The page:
Packing for the New Assignment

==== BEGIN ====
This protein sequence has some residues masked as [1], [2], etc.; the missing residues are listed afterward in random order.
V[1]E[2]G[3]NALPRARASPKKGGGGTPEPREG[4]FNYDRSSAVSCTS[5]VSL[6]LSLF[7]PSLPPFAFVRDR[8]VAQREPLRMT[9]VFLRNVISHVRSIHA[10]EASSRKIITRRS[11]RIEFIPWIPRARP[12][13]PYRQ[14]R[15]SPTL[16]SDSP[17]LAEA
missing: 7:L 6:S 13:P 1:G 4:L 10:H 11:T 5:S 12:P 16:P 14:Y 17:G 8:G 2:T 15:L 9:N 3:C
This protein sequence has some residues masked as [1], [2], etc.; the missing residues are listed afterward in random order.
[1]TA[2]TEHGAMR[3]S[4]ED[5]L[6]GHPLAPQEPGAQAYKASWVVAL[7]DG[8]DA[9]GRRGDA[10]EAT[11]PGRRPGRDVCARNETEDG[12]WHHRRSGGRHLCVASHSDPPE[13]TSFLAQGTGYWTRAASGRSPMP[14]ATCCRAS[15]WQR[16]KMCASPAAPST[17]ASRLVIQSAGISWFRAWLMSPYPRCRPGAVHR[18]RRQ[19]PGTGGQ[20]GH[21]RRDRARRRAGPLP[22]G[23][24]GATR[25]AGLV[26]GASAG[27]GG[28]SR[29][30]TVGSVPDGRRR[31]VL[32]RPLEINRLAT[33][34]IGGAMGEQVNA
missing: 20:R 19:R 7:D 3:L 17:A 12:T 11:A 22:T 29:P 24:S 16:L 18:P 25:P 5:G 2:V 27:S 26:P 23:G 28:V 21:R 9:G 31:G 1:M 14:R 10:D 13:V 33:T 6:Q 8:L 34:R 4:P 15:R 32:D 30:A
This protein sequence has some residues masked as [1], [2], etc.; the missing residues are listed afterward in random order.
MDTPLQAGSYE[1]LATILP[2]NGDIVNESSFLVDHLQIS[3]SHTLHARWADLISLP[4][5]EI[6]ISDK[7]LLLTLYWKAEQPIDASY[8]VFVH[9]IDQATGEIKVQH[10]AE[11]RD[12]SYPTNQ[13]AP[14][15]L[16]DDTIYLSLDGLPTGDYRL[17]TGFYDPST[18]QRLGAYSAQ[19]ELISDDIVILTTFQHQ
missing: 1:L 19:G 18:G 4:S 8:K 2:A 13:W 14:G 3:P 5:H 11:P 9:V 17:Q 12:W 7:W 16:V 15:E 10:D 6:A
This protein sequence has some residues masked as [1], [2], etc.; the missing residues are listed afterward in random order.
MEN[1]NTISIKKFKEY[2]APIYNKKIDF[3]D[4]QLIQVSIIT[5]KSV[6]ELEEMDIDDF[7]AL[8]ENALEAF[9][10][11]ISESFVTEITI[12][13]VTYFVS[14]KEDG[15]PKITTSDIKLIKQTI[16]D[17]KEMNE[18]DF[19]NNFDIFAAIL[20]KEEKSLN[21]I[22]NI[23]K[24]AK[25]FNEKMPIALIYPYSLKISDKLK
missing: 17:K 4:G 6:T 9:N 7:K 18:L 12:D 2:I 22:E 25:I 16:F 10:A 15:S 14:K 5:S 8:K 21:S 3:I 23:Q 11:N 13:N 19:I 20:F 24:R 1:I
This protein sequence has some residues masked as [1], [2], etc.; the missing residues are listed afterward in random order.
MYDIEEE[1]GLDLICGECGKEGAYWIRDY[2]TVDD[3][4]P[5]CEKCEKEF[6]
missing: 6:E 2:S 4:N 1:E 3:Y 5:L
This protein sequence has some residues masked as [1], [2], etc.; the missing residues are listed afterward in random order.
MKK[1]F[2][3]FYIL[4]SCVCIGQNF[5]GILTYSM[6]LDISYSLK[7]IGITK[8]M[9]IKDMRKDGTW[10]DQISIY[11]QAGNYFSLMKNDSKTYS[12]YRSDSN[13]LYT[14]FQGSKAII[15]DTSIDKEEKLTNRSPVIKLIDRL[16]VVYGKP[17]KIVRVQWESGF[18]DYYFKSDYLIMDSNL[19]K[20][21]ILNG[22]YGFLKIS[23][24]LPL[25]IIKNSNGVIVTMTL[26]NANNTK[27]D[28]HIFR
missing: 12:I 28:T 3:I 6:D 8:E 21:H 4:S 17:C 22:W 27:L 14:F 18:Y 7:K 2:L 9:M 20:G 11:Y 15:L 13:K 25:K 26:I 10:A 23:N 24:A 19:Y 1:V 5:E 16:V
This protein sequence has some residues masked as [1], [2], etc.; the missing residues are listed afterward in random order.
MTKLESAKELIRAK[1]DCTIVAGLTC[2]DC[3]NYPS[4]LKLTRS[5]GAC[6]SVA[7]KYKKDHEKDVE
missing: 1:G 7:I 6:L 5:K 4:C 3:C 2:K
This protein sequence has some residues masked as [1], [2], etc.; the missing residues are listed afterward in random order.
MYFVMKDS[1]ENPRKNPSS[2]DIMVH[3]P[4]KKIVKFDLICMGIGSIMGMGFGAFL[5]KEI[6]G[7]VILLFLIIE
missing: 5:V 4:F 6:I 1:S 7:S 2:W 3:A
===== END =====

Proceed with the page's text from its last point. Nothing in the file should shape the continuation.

These stories began as letters home to family and friends and have become wonderfully descriptive of the Peace Corps experience. Anonymous posting has been requested while the author is in Africa. Not too much is changing right now. We just are kept so busy. I’ve started packing because Peace Corps is taking over half our stuff and shipping it via plane or bus to our sites a week before we get there. Thanksgiving was amazing. I was cranky for most of the day because I took my malaria meds but I pushed through it. If anything makes me go crazy here, it will be the malaria medication. Just look up the side effects of methoquin and you’ll be able to glimpse a little bit of the madness we all experience. I cooked with 5 other girls and we made: deviled eggs, garlic mashed potatoes, cheesy dip, salad, gravy, bean casserole and stuffing. At the party, just about everyone came, there was not enough turkey but there was sooo much other food. Salads upon salads, sweet potatoes, homemade chips and salsa, and sooo many deserts. Just thinking about how much I ate makes me want to get sick. Holidays will be strange here because when Thanksgiving Day, hit I didn’t even notice. We all celebrated on Friday, and even then it didn’t seem real. I hope everyone on the east coast will enjoy the snow during Christmas while I enjoy one of the hottest months in Africa!! I am not sure what we will be doing for Christmas but there is talk that most of us in the central region will be meeting at my house. Kinda bummed I won’t be able to go to the beach and travel a little but I have the next two years to do so. I am sure we will find some random decorations and perhaps a tree. It will just be wonderful to at least miss our families all together. A couple days ago a girl Jill and a guy Mac planned a scavenger hunt for all of us. It was throughout most of the town and it was hilarious. A few of the tasks we had to complete were: take a picture of your entire group inside a chapa (chapas are taxis here), take a picture of a black, white, and black and white goat and also riding a goat. Take a picture of three of your group members climbing a tree…a pyramid of people with a Mozambiquen at the top. We also had to collect a few items: clean coconut shell, whole orange peel, hair from a weave…SO MUCH FUN! And of course my team won. Today was the last day of Model School (which I didn’t really go to since I had to attend more language classes than other volunteers) and I was able to go to help give out the test. Well…there were 4 of us controlling about 20 students and we still were not able to control them. They cheated and talked and were out of control for the entire 45 mins. Even after we took away all their notebooks, made them sit one at each desk…yelled and kicked them out and gave them zeros. It doesn’t help that they have no motivation whatsoever to do well in Model School. The grades aren’t real and they don’t necessarily learn the information we taught them. When we are actually teaching we are able to give out two types of faltas, red and blue, which helps lower the cheating rate. If a student receives 3 red faltas in one year, over the three semesters, then they are expelled from school. Red faltas are reserved for extremely bad situations – mouthing off and completely disrespectful, inappropriate…etc.. Blue faltas are a little less severe and can be given out if the student skips class repeatedly, misbehaves, doesn’t wear their uniform and there is a maximum of 14 per year. Life as a teacher is about to get 10 times more interesting. I will be leaving my host family in one week from today! We become real volunteers next Thursday and fly to our regions (central, north and south). Some of these people I probably will not see again for a whole year or at all. It will definitely be a sad day for us all. Expect to hear from me more often because for the 1st month and a half I will be doing absolutely nothing but entertaining myself and new roommate. We are inheriting a wonderful library and dog and we also have plans to buy goats and chickens (I know it sounds a little crazy) but when will I be able to say I had my own little farm in Africa? We also plan to make a lovely garden and who knows what else. I’m extremely excited to start elsewhere and finally begin the real Peace Corps and Mozambique experience.